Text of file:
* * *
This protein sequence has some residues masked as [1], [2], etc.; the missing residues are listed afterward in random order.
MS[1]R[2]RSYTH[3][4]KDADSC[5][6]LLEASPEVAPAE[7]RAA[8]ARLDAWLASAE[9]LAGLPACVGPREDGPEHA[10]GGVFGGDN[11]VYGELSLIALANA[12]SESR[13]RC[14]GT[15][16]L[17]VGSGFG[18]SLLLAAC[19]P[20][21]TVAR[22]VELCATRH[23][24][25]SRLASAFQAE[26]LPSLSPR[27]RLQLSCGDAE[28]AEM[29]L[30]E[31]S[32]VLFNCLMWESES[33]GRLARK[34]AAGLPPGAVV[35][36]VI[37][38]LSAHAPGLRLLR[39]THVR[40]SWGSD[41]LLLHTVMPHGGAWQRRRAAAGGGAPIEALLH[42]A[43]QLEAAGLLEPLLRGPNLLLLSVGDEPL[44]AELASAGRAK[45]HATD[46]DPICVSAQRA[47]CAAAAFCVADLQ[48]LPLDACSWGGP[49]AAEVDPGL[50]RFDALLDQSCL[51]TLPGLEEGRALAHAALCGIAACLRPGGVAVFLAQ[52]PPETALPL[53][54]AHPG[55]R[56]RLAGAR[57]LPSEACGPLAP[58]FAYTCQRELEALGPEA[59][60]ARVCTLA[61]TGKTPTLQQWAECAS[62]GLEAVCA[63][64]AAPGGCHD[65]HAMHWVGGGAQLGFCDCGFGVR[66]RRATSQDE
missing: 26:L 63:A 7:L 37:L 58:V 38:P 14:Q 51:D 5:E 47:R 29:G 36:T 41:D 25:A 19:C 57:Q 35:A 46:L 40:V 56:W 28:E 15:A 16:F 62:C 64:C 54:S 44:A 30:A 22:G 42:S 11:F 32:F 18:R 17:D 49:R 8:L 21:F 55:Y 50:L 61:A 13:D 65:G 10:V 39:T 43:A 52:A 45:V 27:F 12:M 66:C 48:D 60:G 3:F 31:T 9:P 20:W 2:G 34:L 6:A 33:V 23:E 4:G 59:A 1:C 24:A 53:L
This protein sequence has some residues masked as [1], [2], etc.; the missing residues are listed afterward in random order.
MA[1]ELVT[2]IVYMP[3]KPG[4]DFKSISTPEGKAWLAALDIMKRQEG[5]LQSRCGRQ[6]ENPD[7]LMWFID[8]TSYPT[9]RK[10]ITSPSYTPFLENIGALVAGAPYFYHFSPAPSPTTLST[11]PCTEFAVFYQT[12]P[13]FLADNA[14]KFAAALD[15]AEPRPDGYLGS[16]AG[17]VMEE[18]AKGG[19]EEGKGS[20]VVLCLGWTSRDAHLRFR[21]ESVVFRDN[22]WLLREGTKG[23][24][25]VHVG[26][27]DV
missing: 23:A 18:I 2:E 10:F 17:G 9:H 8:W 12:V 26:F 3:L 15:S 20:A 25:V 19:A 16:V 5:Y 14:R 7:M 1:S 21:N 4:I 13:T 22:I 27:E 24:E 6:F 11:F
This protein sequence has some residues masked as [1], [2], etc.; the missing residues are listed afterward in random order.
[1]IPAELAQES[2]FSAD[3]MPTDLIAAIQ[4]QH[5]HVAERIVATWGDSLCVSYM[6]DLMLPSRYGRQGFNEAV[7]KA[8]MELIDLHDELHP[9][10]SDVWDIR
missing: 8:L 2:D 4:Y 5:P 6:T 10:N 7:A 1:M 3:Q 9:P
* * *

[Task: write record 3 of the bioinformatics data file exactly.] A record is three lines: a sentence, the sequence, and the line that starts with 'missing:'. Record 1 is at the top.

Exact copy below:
This protein sequence has some residues masked as [1], [2], etc.; the missing residues are listed afterward in random order.
[1]IPAELAQES[2]FSAD[3]MPTDLIAAIQ[4]QH[5]HVAERIVATWGDSLCVSYM[6]DLMLPSRYGRQGFNEAV[7]KA[8]MELIDLHDELHP[9][10]SDVWDIR
missing: 8:L 2:D 4:Y 5:P 6:T 10:N 7:A 1:M 3:Q 9:P